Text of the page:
Introduction | The Protestant Reformation | Literature | Bibliography


Michel de Montaigne (depicted left in a painting by Thomas de Leu [1580]) was a French Renaissance writer. he is best for inventing, or at least popularizing the essay. This has been an extremely important literary form throughout history since, because it is a uniformly accepted method of making opinions known. It is also belived that William Shakespeare was familiar with, and influenced by, his work. Montaigne himself was a Catholic but due to his analitical mind, he was able to respect different sides of issues and often acted as mediator between Catholic and Protestant discussion. He was a great believer in the feeling that other cultures and beliefs should be respected and perhaps even learned from. Unlike Sir Thomas More, he was critical of Christianity altogether and looked to other thoughts and beliefs to help shape his own.

William Shakespeare (right) was likely one of the most important figures in European literature. He was a poet and playwright. Though his family was likely Catholic, he was extremely critical of the church, however many of his plays have a religious undercurrent running through them in part to please the royalty they were written for. He had a very pessimistic view of man, believing him to be largely evil. His plays reflect his views that life and man are insignifigant. This is probably best summed up in an excerpt from Macbeth.

"Out, out, brief candle!
Life's but a walking shadow, a poor player
That struts and frets his hour upon the stage
And then is heard no more. It is a tale
Told by an idiot, full of sound and fury,
Signifying nothing.

This is an extreme version of the feelings Shakespeare had about life, man and religion.

Desiderius Erasmus Roterodamus (seen to the left as painted in 1523 by Hans Holbein the Younger) was a humanist and theologian. He was a Catholic as well as a classical scholar and he created new versions of the New Testament. He brought up many arguements and points about religion of the time, but never officially broke away from the Catholic church. However, his teachings would be used and influencial in the later Reformation. He was not sitting idly by, however. He believed that he was more likely to make an impact reforming the church from the inside.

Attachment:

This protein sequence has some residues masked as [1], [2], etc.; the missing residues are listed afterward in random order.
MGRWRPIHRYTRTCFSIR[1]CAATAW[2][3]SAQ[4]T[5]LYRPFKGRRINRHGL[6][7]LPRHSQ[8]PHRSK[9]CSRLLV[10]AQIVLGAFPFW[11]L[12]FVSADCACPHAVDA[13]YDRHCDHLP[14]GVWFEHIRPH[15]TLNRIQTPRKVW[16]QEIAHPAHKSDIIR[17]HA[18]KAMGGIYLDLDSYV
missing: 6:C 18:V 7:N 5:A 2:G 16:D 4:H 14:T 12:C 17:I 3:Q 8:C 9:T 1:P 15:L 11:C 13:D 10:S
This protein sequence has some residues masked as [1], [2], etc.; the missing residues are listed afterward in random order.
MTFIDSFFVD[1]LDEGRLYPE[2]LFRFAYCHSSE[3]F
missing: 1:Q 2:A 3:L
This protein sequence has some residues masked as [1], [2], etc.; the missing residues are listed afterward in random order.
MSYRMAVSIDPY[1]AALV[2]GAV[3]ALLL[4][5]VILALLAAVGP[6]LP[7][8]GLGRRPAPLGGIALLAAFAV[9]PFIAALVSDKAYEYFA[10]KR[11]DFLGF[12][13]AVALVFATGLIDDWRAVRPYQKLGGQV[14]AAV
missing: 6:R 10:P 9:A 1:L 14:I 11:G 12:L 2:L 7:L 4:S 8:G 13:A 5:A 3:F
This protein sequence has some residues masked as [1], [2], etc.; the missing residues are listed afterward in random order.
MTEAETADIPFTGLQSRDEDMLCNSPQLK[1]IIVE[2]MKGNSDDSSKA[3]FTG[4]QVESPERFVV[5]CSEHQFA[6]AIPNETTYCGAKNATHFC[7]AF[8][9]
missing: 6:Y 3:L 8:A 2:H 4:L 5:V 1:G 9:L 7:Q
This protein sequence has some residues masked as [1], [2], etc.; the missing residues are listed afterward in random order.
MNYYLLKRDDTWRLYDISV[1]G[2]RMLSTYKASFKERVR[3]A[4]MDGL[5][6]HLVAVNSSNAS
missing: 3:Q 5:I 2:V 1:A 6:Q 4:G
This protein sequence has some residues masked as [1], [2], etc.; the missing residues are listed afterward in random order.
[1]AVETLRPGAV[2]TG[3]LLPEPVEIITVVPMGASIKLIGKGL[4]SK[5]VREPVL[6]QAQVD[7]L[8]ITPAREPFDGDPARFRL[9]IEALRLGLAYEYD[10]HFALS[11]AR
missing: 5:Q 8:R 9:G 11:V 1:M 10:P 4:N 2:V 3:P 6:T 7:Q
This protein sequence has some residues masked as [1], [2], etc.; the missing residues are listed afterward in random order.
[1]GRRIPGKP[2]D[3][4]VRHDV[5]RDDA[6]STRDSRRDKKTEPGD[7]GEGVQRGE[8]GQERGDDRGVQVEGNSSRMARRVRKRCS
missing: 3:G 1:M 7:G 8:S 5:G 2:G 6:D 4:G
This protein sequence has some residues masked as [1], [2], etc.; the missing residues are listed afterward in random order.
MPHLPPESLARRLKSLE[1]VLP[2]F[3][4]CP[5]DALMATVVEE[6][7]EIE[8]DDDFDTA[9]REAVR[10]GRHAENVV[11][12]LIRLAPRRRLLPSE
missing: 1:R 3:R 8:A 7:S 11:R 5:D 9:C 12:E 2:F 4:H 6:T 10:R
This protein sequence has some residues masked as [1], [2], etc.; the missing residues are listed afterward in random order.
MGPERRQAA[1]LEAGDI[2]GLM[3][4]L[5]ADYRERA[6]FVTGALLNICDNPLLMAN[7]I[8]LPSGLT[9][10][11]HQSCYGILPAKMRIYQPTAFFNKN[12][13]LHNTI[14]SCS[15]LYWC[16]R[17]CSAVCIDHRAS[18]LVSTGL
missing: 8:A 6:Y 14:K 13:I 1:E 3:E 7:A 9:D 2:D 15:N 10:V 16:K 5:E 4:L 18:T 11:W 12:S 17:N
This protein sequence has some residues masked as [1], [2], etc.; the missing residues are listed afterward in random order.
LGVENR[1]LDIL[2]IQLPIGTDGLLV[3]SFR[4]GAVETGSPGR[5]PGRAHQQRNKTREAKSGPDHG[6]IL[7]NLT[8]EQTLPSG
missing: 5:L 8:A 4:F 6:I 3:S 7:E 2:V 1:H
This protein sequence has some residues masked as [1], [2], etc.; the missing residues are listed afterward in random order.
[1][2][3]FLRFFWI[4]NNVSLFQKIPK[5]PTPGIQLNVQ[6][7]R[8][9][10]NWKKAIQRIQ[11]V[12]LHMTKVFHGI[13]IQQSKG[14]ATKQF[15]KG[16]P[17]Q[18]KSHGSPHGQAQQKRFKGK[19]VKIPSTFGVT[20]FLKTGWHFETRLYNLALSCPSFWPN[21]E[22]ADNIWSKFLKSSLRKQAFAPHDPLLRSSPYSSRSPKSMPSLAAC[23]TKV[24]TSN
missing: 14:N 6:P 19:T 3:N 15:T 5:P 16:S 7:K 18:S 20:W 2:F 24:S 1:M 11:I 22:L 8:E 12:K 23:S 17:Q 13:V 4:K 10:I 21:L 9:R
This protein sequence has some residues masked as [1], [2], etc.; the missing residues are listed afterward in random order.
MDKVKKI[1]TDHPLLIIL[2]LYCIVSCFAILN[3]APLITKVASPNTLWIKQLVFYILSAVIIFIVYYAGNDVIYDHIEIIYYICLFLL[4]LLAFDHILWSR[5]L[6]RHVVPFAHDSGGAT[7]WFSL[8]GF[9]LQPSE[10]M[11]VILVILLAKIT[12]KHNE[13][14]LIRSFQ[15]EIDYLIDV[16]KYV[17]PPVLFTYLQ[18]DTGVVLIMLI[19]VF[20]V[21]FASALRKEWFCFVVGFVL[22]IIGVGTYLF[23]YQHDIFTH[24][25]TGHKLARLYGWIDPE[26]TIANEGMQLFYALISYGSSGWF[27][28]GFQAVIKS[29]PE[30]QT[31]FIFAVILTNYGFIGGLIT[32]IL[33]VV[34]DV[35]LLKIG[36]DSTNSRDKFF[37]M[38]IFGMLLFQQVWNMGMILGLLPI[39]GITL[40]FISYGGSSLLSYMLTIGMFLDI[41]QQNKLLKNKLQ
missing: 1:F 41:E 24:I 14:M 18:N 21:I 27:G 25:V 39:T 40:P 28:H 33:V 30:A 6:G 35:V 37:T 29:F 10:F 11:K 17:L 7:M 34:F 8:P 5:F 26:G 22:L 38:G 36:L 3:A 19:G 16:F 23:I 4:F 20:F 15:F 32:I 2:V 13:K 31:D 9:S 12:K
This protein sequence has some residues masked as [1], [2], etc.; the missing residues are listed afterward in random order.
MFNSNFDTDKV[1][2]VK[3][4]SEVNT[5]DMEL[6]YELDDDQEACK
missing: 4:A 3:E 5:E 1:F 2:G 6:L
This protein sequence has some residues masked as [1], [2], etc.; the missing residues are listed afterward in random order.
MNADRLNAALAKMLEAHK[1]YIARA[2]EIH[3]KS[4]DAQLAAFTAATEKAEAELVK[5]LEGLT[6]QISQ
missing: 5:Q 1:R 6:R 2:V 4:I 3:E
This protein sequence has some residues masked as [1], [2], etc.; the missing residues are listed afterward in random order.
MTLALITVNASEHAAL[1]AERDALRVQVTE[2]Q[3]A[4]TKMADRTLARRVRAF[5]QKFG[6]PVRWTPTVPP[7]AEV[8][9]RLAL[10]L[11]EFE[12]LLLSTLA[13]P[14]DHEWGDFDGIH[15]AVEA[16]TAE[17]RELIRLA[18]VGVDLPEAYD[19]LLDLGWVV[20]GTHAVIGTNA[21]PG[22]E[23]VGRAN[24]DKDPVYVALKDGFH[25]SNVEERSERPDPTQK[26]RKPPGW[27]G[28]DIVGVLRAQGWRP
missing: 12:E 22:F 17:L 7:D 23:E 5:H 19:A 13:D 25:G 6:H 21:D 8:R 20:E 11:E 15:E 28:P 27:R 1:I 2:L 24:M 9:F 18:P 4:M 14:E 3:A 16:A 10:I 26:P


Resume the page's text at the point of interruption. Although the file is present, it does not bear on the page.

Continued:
He felt that Catholics were too organized. That is, he felt people were simply going through the motions of faith. He called this 'formalism' and described it a being too firmly rooted in tradition instead of true belief and faith. Erasmus felt this was the cheif evil. He wrote a book on the subject, Enchiridion militis Christiani, or the Handbook of the Christian Soldier in 1503. However, these views did not actually conflict with the faith of the Catholic church, simply the way people were practising them. Though his supporters like Albrecht Durer wanted him to, he did not find this to be enough fodder to justify his breaking away from the church. Though Montaigne also didn't split, it was for almost the opposite reason: Montaigne wasn't sure of the faith itself.
Though Erasmus was sympathetic to many of Martin Luther's initial points, and they shared a mutual respect for eachother, he did not agree with Luther's methods. He felt that breaking away from the church would give him less power and thus jeopordize his position of influence where he felt he could change more and do more good. Luther felt this was simply due to cowardice, and they devolved into a much less friendly relationship which included Luther calling Erasmus "the very mouth and organ of Satan."